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John Walker May Be No Fluke

WHAT GOES AROUND COMES AROUND

By David C. Stolinsky | March 2002
David C. Stolinsky, M.D., who is of the Jewish faith, lives in Los Angeles. He is retired after 25 years of medical school teaching at the University of California at San Francisco and the University of Southern California. An earlier and shorter version of this article appeared on the website NewsMax.com, and is used with permission.

Much has been written about how John Walker — or John Walker Lindh or Abdul Hamid or whatever he calls himself today — is a traitor. But a traitor to what?

Many consider him a traitor to the U.S. That, strictly speaking, is a legal question. Aside from that, one might consider him a traitor to Western civilization and the Judeo-Christian tradition. But the real question is this: How can he be called a traitor to something that he never really was a member of, or that he was hardly familiar with?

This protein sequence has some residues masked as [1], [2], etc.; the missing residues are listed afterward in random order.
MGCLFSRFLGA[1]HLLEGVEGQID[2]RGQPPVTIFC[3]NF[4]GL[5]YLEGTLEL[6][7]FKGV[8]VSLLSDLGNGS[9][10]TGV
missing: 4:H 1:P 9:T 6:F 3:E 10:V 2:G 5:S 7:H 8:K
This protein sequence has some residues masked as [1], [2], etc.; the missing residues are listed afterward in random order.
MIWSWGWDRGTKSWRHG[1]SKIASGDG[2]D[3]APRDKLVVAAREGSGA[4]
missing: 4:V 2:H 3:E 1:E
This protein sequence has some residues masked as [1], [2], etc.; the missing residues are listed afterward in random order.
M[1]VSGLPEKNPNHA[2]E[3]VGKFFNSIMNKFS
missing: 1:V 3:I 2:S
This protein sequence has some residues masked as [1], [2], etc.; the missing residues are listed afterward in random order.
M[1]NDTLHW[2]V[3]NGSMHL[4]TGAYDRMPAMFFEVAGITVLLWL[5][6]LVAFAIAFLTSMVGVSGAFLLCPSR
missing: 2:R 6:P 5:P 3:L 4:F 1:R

That is, what did he learn from his parents, his church, his community, and his schools? Were traditions and deep beliefs handed down to him, which he later discarded? Or, as now seems likely, were few or no such traditions and beliefs taught to him? In that case, is it accurate to call him a traitor? If so, a traitor to what?

One thing I am sure of — I was much more fortunate than Walker. I grew up in a different America, one so different that today’s America sometimes seems like a foreign country.

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